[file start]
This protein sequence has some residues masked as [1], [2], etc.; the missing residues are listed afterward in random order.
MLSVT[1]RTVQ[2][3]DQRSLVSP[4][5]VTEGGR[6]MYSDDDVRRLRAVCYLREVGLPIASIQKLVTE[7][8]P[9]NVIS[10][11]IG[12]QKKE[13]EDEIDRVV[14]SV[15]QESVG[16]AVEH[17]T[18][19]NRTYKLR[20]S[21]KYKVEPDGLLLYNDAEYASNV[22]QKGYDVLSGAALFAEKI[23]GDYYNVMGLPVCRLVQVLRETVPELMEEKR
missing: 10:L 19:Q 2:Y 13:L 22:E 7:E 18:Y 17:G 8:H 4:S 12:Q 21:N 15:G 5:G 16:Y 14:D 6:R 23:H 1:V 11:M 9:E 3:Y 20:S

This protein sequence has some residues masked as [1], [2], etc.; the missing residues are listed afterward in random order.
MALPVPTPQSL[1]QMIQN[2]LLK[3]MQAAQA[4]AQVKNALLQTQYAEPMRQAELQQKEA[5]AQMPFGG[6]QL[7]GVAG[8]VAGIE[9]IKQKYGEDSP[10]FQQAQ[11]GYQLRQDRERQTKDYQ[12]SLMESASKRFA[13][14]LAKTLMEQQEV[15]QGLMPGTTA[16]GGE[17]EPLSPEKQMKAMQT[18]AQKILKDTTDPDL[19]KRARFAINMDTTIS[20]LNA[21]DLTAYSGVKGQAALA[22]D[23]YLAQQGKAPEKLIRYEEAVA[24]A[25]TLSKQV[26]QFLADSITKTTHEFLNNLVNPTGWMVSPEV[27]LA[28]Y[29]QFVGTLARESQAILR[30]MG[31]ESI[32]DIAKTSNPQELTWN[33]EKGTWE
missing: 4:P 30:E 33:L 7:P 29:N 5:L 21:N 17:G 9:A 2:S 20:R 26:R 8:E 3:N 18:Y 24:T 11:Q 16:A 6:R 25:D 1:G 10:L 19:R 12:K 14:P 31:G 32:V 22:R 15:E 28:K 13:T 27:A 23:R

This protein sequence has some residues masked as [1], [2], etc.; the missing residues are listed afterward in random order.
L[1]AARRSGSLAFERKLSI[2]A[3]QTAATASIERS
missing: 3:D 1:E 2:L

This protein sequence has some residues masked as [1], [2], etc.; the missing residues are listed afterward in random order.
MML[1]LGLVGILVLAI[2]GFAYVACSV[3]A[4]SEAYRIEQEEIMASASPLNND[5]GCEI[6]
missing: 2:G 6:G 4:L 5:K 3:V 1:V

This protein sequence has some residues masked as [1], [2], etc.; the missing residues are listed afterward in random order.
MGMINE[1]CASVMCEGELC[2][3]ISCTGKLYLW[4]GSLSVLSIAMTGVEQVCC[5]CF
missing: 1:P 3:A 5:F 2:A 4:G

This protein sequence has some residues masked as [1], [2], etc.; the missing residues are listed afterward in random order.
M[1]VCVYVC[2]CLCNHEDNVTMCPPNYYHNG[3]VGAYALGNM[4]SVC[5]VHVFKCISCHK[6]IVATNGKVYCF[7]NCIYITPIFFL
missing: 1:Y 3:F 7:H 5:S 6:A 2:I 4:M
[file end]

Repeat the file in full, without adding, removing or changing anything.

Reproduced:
This protein sequence has some residues masked as [1], [2], etc.; the missing residues are listed afterward in random order.
MLSVT[1]RTVQ[2][3]DQRSLVSP[4][5]VTEGGR[6]MYSDDDVRRLRAVCYLREVGLPIASIQKLVTE[7][8]P[9]NVIS[10][11]IG[12]QKKE[13]EDEIDRVV[14]SV[15]QESVG[16]AVEH[17]T[18][19]NRTYKLR[20]S[21]KYKVEPDGLLLYNDAEYASNV[22]QKGYDVLSGAALFAEKI[23]GDYYNVMGLPVCRLVQVLRETVPELMEEKR
missing: 10:L 19:Q 2:Y 13:L 22:E 7:E 18:Y 17:G 8:H 4:S 12:Q 21:N 15:G 5:G 16:Y 14:D 6:R 23:H 1:V 11:M 9:E 3:Y 20:S

This protein sequence has some residues masked as [1], [2], etc.; the missing residues are listed afterward in random order.
MALPVPTPQSL[1]QMIQN[2]LLK[3]MQAAQA[4]AQVKNALLQTQYAEPMRQAELQQKEA[5]AQMPFGG[6]QL[7]GVAG[8]VAGIE[9]IKQKYGEDSP[10]FQQAQ[11]GYQLRQDRERQTKDYQ[12]SLMESASKRFA[13][14]LAKTLMEQQEV[15]QGLMPGTTA[16]GGE[17]EPLSPEKQMKAMQT[18]AQKILKDTTDPDL[19]KRARFAINMDTTIS[20]LNA[21]DLTAYSGVKGQAALA[22]D[23]YLAQQGKAPEKLIRYEEAVA[24]A[25]TLSKQV[26]QFLADSITKTTHEFLNNLVNPTGWMVSPEV[27]LA[28]Y[29]QFVGTLARESQAILR[30]MG[31]ESI[32]DIAKTSNPQELTWN[33]EKGTWE
missing: 4:P 30:E 33:L 7:P 29:N 5:L 21:N 17:G 9:A 2:S 20:R 26:R 8:E 3:N 18:Y 24:T 11:Q 16:A 6:R 25:D 1:G 10:L 19:R 12:K 14:P 31:G 32:V 22:R 15:E 28:K 13:T 27:A 23:R

This protein sequence has some residues masked as [1], [2], etc.; the missing residues are listed afterward in random order.
L[1]AARRSGSLAFERKLSI[2]A[3]QTAATASIERS
missing: 3:D 1:E 2:L

This protein sequence has some residues masked as [1], [2], etc.; the missing residues are listed afterward in random order.
MML[1]LGLVGILVLAI[2]GFAYVACSV[3]A[4]SEAYRIEQEEIMASASPLNND[5]GCEI[6]
missing: 2:G 6:G 4:L 5:K 3:V 1:V

This protein sequence has some residues masked as [1], [2], etc.; the missing residues are listed afterward in random order.
MGMINE[1]CASVMCEGELC[2][3]ISCTGKLYLW[4]GSLSVLSIAMTGVEQVCC[5]CF
missing: 1:P 3:A 5:F 2:A 4:G

This protein sequence has some residues masked as [1], [2], etc.; the missing residues are listed afterward in random order.
M[1]VCVYVC[2]CLCNHEDNVTMCPPNYYHNG[3]VGAYALGNM[4]SVC[5]VHVFKCISCHK[6]IVATNGKVYCF[7]NCIYITPIFFL
missing: 1:Y 3:F 7:H 5:S 6:A 2:I 4:M